Noncommercialism has historically been at the heart of public radio and television, both in mission and by law. But is that changing?
Matt Martin, GM of KALW in San Francisco, told Current that he noticed at the recent Public Media Development and Marketing Conference that the word noncommercial “is disappearing from the lexicon” among people who work in public media. “At least that’s my impression,” he said.
People tend to say “public” instead, he added, and with that word, “you can choose the definition much more easily.”
Martin submitted the question, “Other than FCC rules, which don’t apply to digital content, what is the limit on commercialism in public media?” as part of our Currently Curious series. We put his question up to a vote along with two other candidates, and it drew the most interest from readers.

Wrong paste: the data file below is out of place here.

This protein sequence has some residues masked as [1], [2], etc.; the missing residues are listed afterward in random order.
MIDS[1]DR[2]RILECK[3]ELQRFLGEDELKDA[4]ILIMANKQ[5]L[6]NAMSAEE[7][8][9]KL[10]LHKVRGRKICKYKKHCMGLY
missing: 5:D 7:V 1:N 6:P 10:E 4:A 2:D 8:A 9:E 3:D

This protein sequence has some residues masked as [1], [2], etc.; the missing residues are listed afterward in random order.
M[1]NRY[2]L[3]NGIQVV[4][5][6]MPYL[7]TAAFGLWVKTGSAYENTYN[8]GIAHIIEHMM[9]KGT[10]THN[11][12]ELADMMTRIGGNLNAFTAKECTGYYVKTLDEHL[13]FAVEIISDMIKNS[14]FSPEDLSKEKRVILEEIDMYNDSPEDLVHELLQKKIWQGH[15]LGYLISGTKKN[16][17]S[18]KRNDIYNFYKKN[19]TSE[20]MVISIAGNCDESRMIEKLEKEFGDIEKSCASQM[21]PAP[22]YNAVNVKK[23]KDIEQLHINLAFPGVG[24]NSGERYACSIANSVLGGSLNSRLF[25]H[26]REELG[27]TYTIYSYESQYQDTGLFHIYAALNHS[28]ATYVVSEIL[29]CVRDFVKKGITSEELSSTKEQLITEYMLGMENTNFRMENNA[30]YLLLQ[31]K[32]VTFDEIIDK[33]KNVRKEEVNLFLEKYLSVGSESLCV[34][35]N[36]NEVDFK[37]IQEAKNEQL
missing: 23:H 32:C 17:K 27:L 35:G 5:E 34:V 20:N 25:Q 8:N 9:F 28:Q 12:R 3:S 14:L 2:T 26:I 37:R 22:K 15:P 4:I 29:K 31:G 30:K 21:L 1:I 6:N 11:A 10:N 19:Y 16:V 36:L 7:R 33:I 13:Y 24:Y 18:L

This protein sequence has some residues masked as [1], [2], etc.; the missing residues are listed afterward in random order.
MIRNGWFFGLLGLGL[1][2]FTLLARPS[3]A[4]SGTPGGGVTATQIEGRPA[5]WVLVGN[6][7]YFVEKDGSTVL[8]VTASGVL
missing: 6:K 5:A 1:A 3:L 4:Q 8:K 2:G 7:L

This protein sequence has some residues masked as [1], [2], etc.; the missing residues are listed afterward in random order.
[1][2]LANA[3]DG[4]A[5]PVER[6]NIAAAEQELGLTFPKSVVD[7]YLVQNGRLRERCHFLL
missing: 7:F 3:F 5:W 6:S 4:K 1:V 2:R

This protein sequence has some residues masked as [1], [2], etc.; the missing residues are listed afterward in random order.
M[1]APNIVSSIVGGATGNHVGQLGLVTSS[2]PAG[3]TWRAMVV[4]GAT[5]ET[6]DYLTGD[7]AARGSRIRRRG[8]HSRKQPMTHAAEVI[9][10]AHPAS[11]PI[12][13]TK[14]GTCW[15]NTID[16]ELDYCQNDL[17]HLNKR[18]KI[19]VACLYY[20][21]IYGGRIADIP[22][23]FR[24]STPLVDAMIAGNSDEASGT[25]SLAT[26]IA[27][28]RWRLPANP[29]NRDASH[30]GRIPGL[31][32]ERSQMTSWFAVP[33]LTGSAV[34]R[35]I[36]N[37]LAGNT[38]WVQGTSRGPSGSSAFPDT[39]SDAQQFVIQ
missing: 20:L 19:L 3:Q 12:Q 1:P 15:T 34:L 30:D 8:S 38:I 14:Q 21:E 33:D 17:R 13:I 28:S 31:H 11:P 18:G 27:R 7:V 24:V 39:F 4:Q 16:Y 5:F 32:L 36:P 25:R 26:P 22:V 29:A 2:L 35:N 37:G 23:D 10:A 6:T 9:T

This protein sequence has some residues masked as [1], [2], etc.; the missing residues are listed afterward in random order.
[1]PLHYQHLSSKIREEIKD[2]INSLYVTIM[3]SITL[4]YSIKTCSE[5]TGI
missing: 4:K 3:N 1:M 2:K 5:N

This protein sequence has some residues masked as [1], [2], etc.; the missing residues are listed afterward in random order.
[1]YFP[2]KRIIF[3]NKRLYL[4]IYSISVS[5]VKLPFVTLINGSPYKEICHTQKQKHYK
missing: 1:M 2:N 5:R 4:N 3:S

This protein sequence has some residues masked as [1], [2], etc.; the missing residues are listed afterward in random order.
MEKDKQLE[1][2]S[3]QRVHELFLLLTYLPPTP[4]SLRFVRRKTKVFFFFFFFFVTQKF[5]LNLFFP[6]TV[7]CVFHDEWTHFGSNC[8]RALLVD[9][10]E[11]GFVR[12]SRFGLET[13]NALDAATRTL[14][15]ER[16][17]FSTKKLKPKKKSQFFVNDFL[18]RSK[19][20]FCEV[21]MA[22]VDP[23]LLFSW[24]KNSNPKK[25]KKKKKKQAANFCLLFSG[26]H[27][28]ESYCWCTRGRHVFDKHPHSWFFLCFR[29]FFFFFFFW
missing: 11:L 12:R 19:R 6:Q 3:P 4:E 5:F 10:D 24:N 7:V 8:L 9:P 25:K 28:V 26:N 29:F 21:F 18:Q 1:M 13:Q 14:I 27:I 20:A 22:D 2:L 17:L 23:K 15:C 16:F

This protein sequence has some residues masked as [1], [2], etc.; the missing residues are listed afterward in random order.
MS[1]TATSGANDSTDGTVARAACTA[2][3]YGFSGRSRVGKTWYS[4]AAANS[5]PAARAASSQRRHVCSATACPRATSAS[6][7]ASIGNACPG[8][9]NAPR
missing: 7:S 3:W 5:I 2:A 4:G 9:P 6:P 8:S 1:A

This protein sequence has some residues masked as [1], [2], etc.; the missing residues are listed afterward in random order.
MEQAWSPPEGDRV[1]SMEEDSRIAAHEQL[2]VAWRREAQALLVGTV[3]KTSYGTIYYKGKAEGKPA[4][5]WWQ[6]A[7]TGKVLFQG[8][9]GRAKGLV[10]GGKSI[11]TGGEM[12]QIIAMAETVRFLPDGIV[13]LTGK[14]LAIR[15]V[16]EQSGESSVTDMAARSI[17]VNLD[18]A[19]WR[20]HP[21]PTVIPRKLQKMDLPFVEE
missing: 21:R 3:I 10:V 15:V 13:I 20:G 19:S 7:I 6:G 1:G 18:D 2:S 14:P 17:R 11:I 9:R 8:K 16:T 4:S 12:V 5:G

Both on-air and digitally, Martin said, it seems that “people are testing what they can do.” He’s wondering what is being lost as a commitment to noncommercialism slips away. “I think there’s a value proposition to our noncommercialism as an identity,” he said.
We’ll be working on a story to answer Martin’s question, but we’d also like to hear from you. Do you think public media’s sound is growing more commercial? How is your station or network staying true to noncommercial values on digital platforms, such as your website or podcasts? Where do you draw the line when the FCC isn’t drawing one for you?
Respond here with a comment or contact me with your thoughts. We might add your response to our reporting.
Submit your own question to Currently Curious in the form below. It could be investigated in a future story.